March 2014

SportsTurf provides current, practical and technical content on issues relevant to sports turf managers, including facilities managers. Most readers are athletic field managers from the professional level through parks and recreation, universities.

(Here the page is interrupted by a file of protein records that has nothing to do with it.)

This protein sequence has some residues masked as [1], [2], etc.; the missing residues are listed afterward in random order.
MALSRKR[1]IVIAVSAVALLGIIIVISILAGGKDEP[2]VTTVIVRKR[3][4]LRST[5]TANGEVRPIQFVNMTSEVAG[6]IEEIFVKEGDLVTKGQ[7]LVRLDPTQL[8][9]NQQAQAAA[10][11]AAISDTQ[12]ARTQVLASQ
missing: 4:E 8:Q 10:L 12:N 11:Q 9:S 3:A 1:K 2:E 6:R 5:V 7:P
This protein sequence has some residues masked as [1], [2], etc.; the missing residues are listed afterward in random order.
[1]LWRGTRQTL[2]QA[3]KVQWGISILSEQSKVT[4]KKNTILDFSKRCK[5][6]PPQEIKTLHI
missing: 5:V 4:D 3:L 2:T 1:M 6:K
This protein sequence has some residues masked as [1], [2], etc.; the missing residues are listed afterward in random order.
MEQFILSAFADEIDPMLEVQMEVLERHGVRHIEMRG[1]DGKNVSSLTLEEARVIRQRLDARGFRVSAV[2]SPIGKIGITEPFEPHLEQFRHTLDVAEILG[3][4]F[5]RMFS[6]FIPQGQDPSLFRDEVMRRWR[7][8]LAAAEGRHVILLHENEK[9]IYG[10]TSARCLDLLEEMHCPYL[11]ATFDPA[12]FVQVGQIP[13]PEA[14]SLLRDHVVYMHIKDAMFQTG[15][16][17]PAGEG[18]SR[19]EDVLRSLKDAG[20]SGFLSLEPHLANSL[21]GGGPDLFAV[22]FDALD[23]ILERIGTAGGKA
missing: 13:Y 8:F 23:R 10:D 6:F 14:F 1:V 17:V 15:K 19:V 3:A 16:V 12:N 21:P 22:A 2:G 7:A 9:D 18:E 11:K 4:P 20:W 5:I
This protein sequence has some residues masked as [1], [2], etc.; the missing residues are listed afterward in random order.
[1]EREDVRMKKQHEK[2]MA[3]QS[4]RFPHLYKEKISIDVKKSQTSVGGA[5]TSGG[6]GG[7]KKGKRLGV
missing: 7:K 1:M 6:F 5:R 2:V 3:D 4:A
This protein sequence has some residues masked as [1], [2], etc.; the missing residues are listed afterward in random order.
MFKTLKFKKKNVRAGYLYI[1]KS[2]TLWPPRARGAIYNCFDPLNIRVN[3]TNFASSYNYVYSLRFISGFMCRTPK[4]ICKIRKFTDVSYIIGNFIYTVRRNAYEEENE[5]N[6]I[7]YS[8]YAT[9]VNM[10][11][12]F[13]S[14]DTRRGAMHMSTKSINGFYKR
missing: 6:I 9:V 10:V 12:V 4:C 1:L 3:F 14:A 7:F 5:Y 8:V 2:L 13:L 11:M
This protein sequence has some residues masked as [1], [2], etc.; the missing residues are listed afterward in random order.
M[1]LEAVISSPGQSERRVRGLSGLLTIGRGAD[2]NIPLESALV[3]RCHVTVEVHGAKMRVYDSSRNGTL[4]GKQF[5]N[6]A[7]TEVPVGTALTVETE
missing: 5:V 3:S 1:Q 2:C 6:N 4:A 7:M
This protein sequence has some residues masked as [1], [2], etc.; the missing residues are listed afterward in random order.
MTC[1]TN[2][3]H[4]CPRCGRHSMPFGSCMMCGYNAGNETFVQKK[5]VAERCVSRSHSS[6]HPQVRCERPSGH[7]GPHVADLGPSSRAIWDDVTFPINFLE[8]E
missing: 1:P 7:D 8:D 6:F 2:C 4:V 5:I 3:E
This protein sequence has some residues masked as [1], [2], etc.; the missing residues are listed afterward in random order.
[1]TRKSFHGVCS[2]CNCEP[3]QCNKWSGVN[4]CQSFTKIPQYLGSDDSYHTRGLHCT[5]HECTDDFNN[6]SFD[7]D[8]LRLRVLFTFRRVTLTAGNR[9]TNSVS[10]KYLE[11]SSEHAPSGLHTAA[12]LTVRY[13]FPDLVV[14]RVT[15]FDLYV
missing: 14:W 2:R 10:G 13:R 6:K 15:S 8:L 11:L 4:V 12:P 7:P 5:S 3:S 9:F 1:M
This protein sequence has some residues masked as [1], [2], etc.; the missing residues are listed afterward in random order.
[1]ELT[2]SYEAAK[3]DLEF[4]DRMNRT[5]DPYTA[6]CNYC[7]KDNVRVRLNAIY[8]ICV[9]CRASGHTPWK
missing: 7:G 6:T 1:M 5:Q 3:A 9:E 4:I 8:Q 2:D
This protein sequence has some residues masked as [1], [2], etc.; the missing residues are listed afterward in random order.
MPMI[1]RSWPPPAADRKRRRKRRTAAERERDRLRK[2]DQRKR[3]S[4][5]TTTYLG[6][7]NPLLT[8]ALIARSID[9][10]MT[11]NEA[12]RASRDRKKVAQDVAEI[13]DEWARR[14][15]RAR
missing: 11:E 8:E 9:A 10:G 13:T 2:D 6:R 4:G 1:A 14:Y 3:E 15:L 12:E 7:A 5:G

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16 SportsTurf | March 2014 Facility & Operations Now, unless you're taking attendance or giving pop quizzes, more and more students simply don't come to class, and it's only on exam days that your realize how large of a class it is. The fact that during lectures you are elaborating on the presentations, having meaningful discussions, and per- haps giving additional testable material doesn't matter to many students when you are spoon feeding them otherwise. From my perspective, I feel that we don't have as many out- standing students as we used to, and that the overall quality of students has declined over the past several years. ST: What have been the most significant changes in turf- grass maintenance you've experienced in your years at Michigan State? Gilstrap: From my perspective, it's been the increased ex- pectations of sports fields, both in appearance and playabil- ity. This, in my opinion, has been urged on by the turf managers themselves who have shown just how good athletic fields can be. Learning and adhering to the basics can carry you a long way. Now it's at the big-time stadiums that field maintenance has evolved to an elite level of expertise that is specific to us. I mean, that's not a golf course that had to host back-to-back major, major events like the Rose Bowl does this year. And, except for Willie Nelson's, golf courses aren't used for con- certs. It's also at this level, and we're speaking of my particular expertise, that fungicide use has become rampant. On a per unit area, there are MLB teams applying more fungicides than even golf greens get. The manager's rationale is "It's a relatively small area, I'm not that good with diseases, and I can't afford a screw up." I know that we're talking about en- closed areas, but this is Kentucky bluegrass and perennial ryegrass or bermudagrass—not creeping bentgrass and an- nual bluegrass, both of which are much more disease suscep- tible than Kentucky or bermuda. ST: What's been special about your program? Gilstrap: It was the first program to focus primarily on MICHIGAN STATE'S DR. DAVID GILSTRAP: NO HOLDS BARRED ON THE SPORTS TURF INDUSTRY Editor's note: Dr. David Gilstrap has been teaching turf students at Michigan State since 1993 and after 21 years he is stepping down as coordinator of the 2-year turf program having been a major influence on many of the most successful turf managers working today. SportsTurf: What have been the most significant changes in turfgrass education you've experienced in your years at Michigan State? Gilstrap: As far as formal education, the most significant changes have occurred in classroom technology and the meth- ods by which instructors are expected to teach. Early on, I used transparencies or the blackboard, and the students had to take notes. Now, my PowerPoints are posted on the web so that students can print them off ahead of lecture and use to them to take notes. Fewer and fewer of them seem to be even doing that, however. Heather Nabozny, left, head groundskeeper for the Detroit Tigers and a former Gilstrap student, with David at Comerica Park in 2008.

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